We also note that many of the prudential considerations discussed by the Supreme Court in Lehman are present in this case. See Lehman, 458 U.S. at 512-15, 102 S.Ct. at 3237-39. Iowa has a great interest in the finality of its determinations related to the type of care and custody that is appropriate for M.H., and direct appellate review of the CINA and custody process provides M.H. an adequate means for asserting his basic federal rights. See Iowa Code § 232.133 (1995) (providing for appellate review of decisions of juvenile courts); see also Lehman, 458 U.S. at 511 n. 14, 515, 102 S.Ct. at 3237 n. 14, 3239.

Finally, we note that at oral argument it was asserted that M.H. has recently been adjudicated a juvenile delinquent based on certain of his actions while in DHS custody and is currently housed at McCrossen Boys Ranch near Sioux Falls, South Dakota. We express no view as to the availability of habeas to challenge this specific adjudication of delinquency and his resulting confinement. See D.S.A. v. Circuit Court Branch 1, 942 F.2d 1143 (7th Cir. 1991), cert. denied, 502 U.S. 1104, 112 S.Ct. 1196, 117 L.Ed.2d 436 (1992).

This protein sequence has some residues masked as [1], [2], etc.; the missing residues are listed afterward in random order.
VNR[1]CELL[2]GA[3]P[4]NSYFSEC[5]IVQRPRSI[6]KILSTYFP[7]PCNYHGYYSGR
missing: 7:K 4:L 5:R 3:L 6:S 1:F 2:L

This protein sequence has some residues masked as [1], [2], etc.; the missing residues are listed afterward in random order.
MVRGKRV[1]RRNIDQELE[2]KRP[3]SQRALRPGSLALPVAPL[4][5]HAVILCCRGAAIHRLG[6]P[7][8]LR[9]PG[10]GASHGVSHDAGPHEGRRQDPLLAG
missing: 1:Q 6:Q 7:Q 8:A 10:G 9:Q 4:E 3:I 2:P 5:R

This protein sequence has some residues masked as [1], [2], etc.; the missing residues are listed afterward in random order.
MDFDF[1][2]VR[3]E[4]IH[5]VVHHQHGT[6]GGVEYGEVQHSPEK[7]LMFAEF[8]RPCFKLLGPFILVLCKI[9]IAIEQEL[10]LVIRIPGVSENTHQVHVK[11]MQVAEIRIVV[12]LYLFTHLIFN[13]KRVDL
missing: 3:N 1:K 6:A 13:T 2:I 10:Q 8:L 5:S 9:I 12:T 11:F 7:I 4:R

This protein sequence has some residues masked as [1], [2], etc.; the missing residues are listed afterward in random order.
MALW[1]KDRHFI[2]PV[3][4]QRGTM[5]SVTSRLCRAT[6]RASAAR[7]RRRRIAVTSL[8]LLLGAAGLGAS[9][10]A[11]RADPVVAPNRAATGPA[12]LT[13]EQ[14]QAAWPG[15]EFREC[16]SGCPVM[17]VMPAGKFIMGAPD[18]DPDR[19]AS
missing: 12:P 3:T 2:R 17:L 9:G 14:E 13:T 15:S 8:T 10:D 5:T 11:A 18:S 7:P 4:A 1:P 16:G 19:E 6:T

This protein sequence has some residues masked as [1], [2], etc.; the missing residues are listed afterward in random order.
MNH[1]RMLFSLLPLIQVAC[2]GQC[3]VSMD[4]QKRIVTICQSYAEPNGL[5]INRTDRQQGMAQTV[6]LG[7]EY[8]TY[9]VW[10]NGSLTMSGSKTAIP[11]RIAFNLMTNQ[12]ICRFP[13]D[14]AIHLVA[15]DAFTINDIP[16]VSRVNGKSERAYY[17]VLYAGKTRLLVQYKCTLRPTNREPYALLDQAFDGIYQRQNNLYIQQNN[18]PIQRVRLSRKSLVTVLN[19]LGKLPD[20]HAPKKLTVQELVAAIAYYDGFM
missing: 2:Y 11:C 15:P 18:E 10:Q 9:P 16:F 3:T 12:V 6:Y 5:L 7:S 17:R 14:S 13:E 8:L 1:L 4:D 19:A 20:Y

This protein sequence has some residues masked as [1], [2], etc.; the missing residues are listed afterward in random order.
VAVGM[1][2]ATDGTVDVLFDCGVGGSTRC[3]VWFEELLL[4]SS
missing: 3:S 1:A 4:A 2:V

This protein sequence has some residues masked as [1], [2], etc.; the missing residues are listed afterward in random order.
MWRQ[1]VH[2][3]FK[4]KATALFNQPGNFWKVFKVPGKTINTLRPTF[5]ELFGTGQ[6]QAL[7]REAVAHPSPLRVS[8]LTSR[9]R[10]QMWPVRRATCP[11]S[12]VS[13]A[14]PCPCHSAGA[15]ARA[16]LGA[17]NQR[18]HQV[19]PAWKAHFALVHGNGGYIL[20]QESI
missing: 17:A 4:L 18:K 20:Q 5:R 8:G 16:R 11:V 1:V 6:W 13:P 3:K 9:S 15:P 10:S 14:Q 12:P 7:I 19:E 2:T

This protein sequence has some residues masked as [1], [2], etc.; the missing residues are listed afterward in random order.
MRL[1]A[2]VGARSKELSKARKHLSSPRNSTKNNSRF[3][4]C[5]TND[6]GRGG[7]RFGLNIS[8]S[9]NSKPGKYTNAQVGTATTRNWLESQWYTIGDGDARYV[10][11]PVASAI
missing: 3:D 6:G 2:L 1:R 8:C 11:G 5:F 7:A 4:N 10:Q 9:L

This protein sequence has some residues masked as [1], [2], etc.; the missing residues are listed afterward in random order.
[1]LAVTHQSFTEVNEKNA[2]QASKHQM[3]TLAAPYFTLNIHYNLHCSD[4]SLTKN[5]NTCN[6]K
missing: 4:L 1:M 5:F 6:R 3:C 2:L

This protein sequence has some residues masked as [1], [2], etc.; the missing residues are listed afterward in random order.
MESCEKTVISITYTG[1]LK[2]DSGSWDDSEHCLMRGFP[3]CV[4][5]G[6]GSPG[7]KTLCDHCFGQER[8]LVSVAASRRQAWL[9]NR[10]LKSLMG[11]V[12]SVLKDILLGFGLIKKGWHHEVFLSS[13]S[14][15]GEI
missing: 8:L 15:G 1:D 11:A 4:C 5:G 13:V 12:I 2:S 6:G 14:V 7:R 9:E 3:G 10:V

III.

The district court correctly determined that it lacked jurisdiction over the habeas petition filed by Amerson. Accordingly, the judgment is affirmed.

Appellees' motion to dismiss the appeal is denied.